Gen. David Petraeus, the top U.S. commander in Iraq, has six weeks to show he is making progress in Iraq and getting the chaos under control.
On Sept. 15 Petraeus, the commander of the Multi-National Force-Iraq, will deliver a report to Congress on whether the new troop surge strategy is accomplishing its goals.
In an interview on "Good Morning America" today, Petraeus said he believes it will take until summer 2009 to attain sustainable security in Iraq.
Some reports speculated he had a detailed plan, but he said he was unprepared to unveil any such plan just yet. But according to Petraeus, the Iraqis have made progress.
"In a number of areas of Iraq, Iraqi forces are very much in charge, and in charge, and in some cases they have withstood serious challenges from extremists or al Qaeda and their affiliates," he said.
Even with his claims of progress, whispers over the weekend claimed Britain may be talking about withdrawing its troops. Petraeus said he does not believe Britain will withdraw its 5,500 troops early, despite Sunday reports that said the country was talking about doing so.
Petraeus said that despite reports the U.S. military is considering an even bigger troop buildup in addition to the 30,000 troops that have been added this year as part of President Bush's "surge" strategy, there are plans to slowly withdraw U.S. troops.
"There is a plan, over time, to gradually draw down," he said. "In fact, they have done a bit of it in recent months — handing off several facilities in Basra to the Iraqi security forces — and there is a plan to do a bit more of that in the months ahead."
You can catch more of GMA's exclusive interview with Petraeus Tuesday morning.
The general had said in previous interviews that the reduction could be carried out over time without undermining the mission, causing some to believe he might be considering an extension in the troop surge. He said today that an extension beyond 15 months is unlikely.
"We know that the surge has to come to an end," he said. "The Army and the Marine Corps, it's well announced that at some point that will end. We're on the record telling our soldiers that we will not ask for any extension certainly beyond 15 months."
Petraeus said that as the number of troops in the region begins to come down, he and his team want to withdraw troops without surrendering any gains they've made in Iraq.
"We are trying to stay apolitical in this whole endeavor and we will lay out what the situation is at the time," he said. "I may have by that point in time offered recommendations to the president and we will also offer our views on the implications of various ways ahead that may be under discussion."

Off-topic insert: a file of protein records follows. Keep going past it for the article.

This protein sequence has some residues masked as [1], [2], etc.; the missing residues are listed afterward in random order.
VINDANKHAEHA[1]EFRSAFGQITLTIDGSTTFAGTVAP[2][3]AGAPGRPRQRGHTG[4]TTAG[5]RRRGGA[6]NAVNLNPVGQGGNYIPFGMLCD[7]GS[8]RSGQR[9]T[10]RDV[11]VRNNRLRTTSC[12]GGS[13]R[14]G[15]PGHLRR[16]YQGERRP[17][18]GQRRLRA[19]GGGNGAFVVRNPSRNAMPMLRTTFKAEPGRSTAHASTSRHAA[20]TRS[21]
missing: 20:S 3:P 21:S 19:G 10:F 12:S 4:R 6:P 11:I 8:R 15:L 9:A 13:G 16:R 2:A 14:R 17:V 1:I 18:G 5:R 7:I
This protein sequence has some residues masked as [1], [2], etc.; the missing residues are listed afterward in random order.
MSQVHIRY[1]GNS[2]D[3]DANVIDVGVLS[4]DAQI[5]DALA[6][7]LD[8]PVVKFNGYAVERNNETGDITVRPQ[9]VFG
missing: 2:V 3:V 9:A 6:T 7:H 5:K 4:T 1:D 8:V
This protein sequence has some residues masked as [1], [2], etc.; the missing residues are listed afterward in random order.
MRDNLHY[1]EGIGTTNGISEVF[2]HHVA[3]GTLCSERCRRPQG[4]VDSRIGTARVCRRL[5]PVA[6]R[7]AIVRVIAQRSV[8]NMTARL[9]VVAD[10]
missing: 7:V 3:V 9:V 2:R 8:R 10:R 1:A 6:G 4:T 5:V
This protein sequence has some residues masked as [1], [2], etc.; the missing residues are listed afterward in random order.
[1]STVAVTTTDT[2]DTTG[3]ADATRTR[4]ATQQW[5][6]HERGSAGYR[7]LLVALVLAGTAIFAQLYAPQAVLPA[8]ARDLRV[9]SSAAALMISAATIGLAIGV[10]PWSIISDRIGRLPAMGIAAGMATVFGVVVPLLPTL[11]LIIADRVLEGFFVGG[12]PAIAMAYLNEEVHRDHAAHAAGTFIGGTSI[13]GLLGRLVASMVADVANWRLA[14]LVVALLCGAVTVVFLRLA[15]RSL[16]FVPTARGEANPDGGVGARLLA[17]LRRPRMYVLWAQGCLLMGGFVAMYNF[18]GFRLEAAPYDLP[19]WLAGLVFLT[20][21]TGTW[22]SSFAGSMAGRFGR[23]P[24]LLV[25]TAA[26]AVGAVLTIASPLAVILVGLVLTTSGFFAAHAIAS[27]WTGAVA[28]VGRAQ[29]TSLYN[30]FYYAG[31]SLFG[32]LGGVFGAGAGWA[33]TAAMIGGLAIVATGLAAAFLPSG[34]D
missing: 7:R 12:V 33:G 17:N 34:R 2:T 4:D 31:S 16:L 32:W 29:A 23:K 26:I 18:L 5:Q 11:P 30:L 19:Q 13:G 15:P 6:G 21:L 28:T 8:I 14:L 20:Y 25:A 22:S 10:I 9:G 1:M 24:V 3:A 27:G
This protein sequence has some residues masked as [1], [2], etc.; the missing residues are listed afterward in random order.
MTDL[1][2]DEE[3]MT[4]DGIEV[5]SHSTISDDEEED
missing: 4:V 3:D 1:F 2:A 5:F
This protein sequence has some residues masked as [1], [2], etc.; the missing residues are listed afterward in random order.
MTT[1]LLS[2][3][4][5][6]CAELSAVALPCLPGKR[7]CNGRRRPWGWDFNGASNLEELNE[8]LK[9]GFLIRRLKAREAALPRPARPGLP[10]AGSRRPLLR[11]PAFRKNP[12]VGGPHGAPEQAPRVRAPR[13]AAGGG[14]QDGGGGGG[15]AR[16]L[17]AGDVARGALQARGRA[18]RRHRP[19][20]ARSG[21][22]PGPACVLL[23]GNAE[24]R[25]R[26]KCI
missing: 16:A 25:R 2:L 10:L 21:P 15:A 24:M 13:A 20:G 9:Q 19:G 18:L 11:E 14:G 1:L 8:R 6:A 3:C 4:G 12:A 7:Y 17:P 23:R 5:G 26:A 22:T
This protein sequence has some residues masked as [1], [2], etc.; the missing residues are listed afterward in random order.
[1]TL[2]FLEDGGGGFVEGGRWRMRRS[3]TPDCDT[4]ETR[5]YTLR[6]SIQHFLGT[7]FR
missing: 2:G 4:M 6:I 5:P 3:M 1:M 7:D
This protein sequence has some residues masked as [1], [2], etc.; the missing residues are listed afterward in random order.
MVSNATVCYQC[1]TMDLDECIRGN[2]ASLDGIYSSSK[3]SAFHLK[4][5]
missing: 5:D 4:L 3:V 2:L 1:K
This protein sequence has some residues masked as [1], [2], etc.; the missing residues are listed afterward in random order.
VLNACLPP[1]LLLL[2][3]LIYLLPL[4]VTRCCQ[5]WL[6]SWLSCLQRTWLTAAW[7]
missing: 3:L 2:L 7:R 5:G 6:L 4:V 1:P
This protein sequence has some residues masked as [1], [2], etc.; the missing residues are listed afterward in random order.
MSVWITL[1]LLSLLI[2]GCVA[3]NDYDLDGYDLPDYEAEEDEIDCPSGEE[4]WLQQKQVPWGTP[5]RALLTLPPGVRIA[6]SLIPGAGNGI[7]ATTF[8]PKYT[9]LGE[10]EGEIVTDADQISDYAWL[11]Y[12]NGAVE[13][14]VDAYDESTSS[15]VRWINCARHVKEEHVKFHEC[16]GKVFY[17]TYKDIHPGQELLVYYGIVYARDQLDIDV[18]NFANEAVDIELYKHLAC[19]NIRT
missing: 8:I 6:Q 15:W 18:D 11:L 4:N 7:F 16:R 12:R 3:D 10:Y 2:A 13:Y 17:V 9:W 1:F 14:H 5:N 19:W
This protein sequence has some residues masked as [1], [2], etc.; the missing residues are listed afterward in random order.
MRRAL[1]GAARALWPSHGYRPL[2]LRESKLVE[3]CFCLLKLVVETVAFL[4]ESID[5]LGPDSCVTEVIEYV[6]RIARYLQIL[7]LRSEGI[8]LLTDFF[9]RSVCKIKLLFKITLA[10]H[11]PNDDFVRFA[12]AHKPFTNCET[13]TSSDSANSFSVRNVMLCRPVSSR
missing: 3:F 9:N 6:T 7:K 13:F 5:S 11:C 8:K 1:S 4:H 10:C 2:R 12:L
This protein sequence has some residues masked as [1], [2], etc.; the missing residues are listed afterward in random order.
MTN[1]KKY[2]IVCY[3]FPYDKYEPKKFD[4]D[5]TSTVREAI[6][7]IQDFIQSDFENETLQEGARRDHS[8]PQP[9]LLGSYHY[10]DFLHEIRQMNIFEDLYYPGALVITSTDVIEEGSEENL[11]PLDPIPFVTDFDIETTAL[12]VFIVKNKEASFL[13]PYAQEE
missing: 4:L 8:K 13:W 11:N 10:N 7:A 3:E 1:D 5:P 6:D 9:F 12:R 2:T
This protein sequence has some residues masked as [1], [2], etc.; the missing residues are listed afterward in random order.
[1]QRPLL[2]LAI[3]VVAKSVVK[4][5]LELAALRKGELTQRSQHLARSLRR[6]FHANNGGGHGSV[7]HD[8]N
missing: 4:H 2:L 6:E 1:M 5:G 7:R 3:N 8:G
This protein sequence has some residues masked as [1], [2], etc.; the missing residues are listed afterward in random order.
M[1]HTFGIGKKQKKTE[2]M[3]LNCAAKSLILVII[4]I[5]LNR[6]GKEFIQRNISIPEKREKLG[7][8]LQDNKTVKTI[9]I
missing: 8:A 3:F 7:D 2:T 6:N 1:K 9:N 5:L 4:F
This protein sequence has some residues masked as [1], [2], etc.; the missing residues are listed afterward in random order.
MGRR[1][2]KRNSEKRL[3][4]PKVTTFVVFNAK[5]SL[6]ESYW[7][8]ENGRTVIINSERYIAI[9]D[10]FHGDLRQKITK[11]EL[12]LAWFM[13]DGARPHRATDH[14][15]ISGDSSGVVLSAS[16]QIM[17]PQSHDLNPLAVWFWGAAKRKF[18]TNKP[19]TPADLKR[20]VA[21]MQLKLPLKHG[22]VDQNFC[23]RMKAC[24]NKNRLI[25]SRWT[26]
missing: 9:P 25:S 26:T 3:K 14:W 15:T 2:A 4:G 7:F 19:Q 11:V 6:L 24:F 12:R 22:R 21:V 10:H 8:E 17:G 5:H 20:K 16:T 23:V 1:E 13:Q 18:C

Rumors about a tense relationship with Iraqi Prime Minister Nouri Kamel al-Maliki have plagued the commander, including talk that al-Maliki became so angry at the strategy being pursued that he asked that Petraeus be replaced. Petraeus said the rumors are untrue.
"That there are some political factions that would like to throw sand in the gears of our relationship," he said. "I communicate to him several times a day, meet with him several times a week, generally with the ambassador as well. We have a relationship which includes good, frank and open conversation. We don't always agree, but we certainly have the strength of a relationship that allows us to discuss those issues and come to resolution on them. And at times politics trumps the military, and we accept that."
But the relationship with the prime minister is not the only thing making news. Some question whether the Saudis are doing enough to control the Saudi Arabia-Iraq border, amid reports many foreign fighters are coming from that area.
"I'm not sure that they're coming across the Saudi border," Petraeus said. "I think what we have found is that it is Saudi citizens and citizens from North Africa and in the region who are coming through Syria."
In the past, the commander has been critical of Syria for allowing foreign fighters to come through its borders. But this morning he cited a recent incident displaying the evolving partnership between the two countries.
The Syrians captured a young Saudi man, who decided at the last minute not to go through with his suicide bomb.
Many of the foreigners used to come through the airport, but Syria actually may be tightening up its borders, Petraeus said.
"We hope that's the case," he added. "We would applaud it if it is and hope that they would increasingly do more to limit this flow."
The Associated Press contributed to this report.